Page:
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Benjamin Vandewalle

Benjamin Vandewalle studied at the Royal Ballet School of Antwerp from the age of eight to eighteen, but he soon found the world of ballet to be too rigid. He was subsequently admitted to Anne Teresa De Keersmaeker's contemporary dance school, P.A.R.T.S., from which he graduated in 2006. "I am not concerned with dance, but with movement", stated Benjamin Vandewalle in an interview conducted by Wouter Hillaert in the book 20 years, 50 portraits, published on the occasion of the 20th anniversary of P.A.R.T.S. "Movement is one of the building blocks on which our reality is built. Movement creates a course in time, but also defines the space around us and even relationships between people". During the ten years following his graduation, he often worked with recurring themes, which he constantly presented in a different form: from more technological dance performances such as Point of View (2011) in which cameras were affixed to the dancers' bodies, to small-scale installations in the public space for just one spectator.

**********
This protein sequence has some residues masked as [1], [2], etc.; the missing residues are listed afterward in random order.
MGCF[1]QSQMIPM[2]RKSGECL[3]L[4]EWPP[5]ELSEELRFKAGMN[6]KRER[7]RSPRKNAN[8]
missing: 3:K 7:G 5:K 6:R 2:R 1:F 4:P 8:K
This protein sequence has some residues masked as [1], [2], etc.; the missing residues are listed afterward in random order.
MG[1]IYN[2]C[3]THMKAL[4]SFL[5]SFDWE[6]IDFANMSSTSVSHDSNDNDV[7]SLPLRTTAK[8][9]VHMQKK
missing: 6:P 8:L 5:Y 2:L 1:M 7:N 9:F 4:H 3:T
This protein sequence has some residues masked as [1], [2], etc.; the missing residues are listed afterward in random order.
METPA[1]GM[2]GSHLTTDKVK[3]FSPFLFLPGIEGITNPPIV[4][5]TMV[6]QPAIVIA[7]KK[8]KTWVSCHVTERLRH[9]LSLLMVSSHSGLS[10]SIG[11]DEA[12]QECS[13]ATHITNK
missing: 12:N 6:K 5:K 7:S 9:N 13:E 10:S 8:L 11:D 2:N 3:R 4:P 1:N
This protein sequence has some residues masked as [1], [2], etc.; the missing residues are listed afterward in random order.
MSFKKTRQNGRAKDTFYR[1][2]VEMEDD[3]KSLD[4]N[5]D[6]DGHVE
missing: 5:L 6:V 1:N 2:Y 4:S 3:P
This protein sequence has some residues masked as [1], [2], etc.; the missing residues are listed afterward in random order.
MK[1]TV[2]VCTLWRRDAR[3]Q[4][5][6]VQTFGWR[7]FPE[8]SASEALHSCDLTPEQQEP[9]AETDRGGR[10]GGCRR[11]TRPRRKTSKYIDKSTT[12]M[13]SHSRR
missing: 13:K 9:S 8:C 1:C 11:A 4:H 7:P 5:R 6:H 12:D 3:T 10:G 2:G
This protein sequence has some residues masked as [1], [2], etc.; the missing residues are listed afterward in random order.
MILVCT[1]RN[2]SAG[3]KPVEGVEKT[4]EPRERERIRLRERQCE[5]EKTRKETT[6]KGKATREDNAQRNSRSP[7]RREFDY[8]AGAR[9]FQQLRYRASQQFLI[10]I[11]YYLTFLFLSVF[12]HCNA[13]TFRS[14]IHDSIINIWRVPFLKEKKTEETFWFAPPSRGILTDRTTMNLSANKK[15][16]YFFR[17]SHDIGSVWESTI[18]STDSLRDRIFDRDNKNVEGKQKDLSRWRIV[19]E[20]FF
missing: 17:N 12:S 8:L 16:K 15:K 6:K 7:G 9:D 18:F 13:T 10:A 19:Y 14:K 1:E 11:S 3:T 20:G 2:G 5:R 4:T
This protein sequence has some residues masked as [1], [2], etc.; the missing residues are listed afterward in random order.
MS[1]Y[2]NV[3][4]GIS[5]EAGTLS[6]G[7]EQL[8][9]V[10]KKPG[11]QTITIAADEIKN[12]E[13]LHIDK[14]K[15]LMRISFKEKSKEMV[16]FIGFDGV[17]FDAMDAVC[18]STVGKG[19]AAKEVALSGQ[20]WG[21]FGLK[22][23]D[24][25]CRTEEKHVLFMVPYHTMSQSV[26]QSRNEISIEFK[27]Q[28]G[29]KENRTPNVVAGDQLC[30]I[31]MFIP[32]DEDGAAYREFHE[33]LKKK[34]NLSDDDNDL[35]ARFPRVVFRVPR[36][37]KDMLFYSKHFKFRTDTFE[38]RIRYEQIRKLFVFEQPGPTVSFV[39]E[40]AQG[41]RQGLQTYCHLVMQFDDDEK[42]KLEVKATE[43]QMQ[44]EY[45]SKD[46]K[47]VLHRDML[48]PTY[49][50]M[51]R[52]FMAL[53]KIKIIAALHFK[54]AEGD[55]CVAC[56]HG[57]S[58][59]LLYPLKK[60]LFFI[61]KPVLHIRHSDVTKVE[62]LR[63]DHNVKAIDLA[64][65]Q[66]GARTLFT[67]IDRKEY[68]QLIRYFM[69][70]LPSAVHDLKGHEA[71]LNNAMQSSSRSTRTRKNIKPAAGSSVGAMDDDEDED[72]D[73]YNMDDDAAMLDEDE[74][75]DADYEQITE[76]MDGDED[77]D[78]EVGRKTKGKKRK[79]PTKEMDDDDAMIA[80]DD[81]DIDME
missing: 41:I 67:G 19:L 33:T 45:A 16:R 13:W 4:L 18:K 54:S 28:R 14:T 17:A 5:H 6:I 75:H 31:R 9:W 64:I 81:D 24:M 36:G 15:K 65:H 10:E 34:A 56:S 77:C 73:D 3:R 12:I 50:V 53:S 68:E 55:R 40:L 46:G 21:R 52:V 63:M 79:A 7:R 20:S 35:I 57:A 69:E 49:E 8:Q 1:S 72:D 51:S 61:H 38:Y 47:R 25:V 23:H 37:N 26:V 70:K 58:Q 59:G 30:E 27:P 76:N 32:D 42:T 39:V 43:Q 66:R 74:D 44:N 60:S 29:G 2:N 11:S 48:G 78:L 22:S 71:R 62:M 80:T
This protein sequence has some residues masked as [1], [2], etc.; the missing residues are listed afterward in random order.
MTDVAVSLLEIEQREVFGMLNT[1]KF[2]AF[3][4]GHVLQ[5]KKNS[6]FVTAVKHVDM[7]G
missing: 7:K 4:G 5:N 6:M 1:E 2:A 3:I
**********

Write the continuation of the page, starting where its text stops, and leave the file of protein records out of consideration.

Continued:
Vandewalle: I am not concerned with dance, but with movement

In his work Benjamin Vandewalle enjoys returning to the essence of theatre: seeing and being seen. The human view and perception are key. This is revealed, for example, in Point of View, in which the audience sees what the dancers see via projections, as well as in one of his first productions Inbetween (2007), in which Vandewalle, accompanied by Vicenzo Carta, dances in a space fringed with curtains and the audience peeks inside using binoculars.

In his work Benjamin Vandewalle enjoys returning to the essence of theatre: seeing and being seen. The human view and perception are key.